Portrait of Siwa Mgoboza.
Portrait of Siwa Mgoboza.
Image: Tatenda Chidora/Supplied

The Demonstration at Constitution Hill, presented by the Smithsonian National Museum of African Art and the Moleskine Foundation, is a 10-day experience to empower and promote the artistic community of Johannesburg. The four-part programme consists of an Art Experience, Art Academy, city tours and public programmes at the heritage-imbued site of the apartheid-era prison complex, Constitution Hill.

The South African visual artist and cultural curator, Siwa Mgoboza, will curate the experience which is themed ‘Our Shared Future: Reckoning with Our Racial Past,’ while Simon Njami will guide the AtWork educational programme. The Smithsonian’s Race Initiative uses art and creativity to spark key conversations, as part of the museum’s co-ordinated global initiative to address inequity and systematic racism.

“Art confronts, art comforts, and it puts you within important discourses — often ones we are not ready to reckon with and are often shared,” says the curator, Siwa Mgoboza.

He adds:

“Holding onto the past has not proven to be productive, but forgetting is a tough pill to swallow, as its legacy is so alive. Day in and day out, we read headlines about how race has been and continues to be a factor in tragic events that disproportionately affect people of colour. We could be focusing on that, but the alternative is brighter — rather, let’s look forward to joy — at the energy on the streets, the exuberance in the youth and the potential for growth, the healing, and progress, A tool as simple as paper could be used to imagine a reality so much bigger than all of us. A book, as a means to allow creative expression, is an incredible tool for young South Africans to be equipped with. Moleskine Foundation and NMAFA Smithsonian recognise the power that our racial communalities have, and it is evident in the partners in this endeavour."

The MoleskineFoundation’s innovative AtWork art academy will be hosted in Johannesburg from August 26 to 30, and is titled What Comes Next?  The tours, and subsequent outputs, are focused on the youth and use unconventional teaching tools and experiences to foster critical thinking, continuous learning, and creative agency. Yearly themes aim to foster and stimulate collective and community-focused reflection on issues such as identity, diversity, and culture. The intensive five-day programme uses community-focused pedagogy to enthuse the building of an equitable and empathetic society through art, creativity and culture.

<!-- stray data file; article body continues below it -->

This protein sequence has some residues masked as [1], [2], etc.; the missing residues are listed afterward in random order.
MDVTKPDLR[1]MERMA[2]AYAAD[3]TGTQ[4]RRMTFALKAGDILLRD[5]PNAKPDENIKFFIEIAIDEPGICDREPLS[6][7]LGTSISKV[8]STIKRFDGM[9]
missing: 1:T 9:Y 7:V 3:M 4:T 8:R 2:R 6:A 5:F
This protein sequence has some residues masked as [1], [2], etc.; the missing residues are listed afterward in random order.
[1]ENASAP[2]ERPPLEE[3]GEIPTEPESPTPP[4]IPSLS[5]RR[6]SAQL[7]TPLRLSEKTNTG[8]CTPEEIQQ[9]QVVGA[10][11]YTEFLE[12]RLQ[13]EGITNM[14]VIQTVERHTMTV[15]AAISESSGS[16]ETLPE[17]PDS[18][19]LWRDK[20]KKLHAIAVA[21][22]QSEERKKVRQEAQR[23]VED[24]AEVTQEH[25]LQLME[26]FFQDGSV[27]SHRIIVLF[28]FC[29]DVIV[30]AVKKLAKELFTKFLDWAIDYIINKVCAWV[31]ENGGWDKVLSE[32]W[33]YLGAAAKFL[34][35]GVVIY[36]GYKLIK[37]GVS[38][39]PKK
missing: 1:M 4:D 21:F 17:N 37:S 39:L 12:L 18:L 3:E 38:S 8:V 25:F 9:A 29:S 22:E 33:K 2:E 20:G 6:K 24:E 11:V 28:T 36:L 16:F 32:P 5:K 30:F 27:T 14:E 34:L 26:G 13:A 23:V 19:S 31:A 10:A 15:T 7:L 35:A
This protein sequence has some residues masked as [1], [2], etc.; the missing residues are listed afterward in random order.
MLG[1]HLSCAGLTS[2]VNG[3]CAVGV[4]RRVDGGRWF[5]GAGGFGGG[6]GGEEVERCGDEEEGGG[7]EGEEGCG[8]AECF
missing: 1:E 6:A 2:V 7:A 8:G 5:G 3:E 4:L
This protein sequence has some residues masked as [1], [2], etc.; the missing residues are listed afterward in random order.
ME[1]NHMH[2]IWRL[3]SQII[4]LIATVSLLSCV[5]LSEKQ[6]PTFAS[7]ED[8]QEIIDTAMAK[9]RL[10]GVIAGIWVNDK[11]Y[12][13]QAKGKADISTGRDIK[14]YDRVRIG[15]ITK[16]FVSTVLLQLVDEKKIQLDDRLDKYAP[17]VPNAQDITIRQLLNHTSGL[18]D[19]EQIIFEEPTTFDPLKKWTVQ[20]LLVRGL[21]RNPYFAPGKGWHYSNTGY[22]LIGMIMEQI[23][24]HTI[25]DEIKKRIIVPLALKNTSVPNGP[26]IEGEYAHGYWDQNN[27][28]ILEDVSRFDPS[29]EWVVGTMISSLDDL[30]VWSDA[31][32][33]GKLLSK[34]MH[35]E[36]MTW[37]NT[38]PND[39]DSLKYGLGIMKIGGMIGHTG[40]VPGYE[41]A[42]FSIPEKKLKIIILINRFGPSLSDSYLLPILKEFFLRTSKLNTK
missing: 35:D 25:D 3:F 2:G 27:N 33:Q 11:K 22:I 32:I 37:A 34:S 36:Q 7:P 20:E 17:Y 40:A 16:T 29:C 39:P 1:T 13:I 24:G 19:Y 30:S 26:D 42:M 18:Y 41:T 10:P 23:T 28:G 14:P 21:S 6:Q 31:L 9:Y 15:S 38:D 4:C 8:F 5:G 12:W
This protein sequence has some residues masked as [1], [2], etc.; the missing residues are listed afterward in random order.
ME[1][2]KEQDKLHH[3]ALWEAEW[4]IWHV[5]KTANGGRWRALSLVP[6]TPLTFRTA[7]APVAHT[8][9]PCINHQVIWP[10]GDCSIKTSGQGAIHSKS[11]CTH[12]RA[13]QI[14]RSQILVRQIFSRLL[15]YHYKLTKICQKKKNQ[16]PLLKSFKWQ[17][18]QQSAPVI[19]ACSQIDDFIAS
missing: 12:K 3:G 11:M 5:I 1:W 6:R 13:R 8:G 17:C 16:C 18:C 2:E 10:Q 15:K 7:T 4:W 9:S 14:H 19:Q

Simon Njami.
Simon Njami.
Image: Aida Muluneh/Supplied

“The curatorial to prompt, What Comes First?, not just artists, but for the creative minded, to reckon with our shared present and racial past — above all have the amazing opportunity of getting critical feedback from someone like Simon,” says Mgoboza. “AtWork is an educational initiative that utilises creative processes to stimulate critical thinking and skills. The programme aims to bridge educational gaps, to reach those outside the benefits of educational institutions, and to bring about social transformation.”

Notable curator and academic Simon Njami founded the AtWork methodology to promote personal and social transformation through the engagement of participants with artistic forms of creation and criticism.

The ideology of Freire’s Theatre of the Oppressed, along with the lenses of Bell Hooks and Henry Giroux, are critical in unlocking the creative potential and subsequent ‘emancipatory imagination’ of participants in the programme and their movements after its culmination. The participants, led by Njami, will engage in discourse and debate around the theme while creating a personalised notebook which will reflect and express their ideological views and growth. The notebooks will be exhibited at the Old Fort before becoming a part of the Moleskine Foundation Archive.

Lwando Xaso .
Lwando Xaso .
Image: Supplied

In tandem with AtWork programme, local artists and those from across the African continent have been commissioned by NMAFA Smithsonian, curated by Mgoboza, and will reflect on the theme through engaging in indoor and outdoor installations. The public will be provoked by the challenges and possibilities of racial reckoning, allowing healing, progress and introspection through art, the historic location, and the diversity of creation.

Numerous venues in the area will be open, and active, to allow the public a space to witness and partake in demonstrations and conversations about race, creativity, and the ethos of a shared future. Walking, running, cycling, bussing, dancing, laughing and crying are all elements of humanity that are intrinsic to the City of Gold as well as being key human-aspects of the regenerative possibilities of spaces and places. The public, as a part of the experience, is encouraged to explore Johannesburg through the eyes of creatives in multisensory encounters.

The Demonstration: Reckoning with our Shared Racial Past will take place from August 27 to September 4 at Constitution Hill, Johannesburg.

Applications for the AtWork programme are open, with space for up to 25 participants between the ages of 18 and 30.

The diversity of applicants is an essential aspect to the experience, and people from all walks of life, whether in creative, blue-collar, or white-collar fields are encouraged to apply. The output of the AtWork programme will be available for public viewing from August 30 until October 30 and will thereafter be housed in the foundation’s public collection in Milan, Italy, with the likes of South African household names: Lwando Xaso, Colin Richards, Cameron Platter, Ruth Sacks, James Webb, Sue Williamson and Nicola Grobler.

Find out more here.

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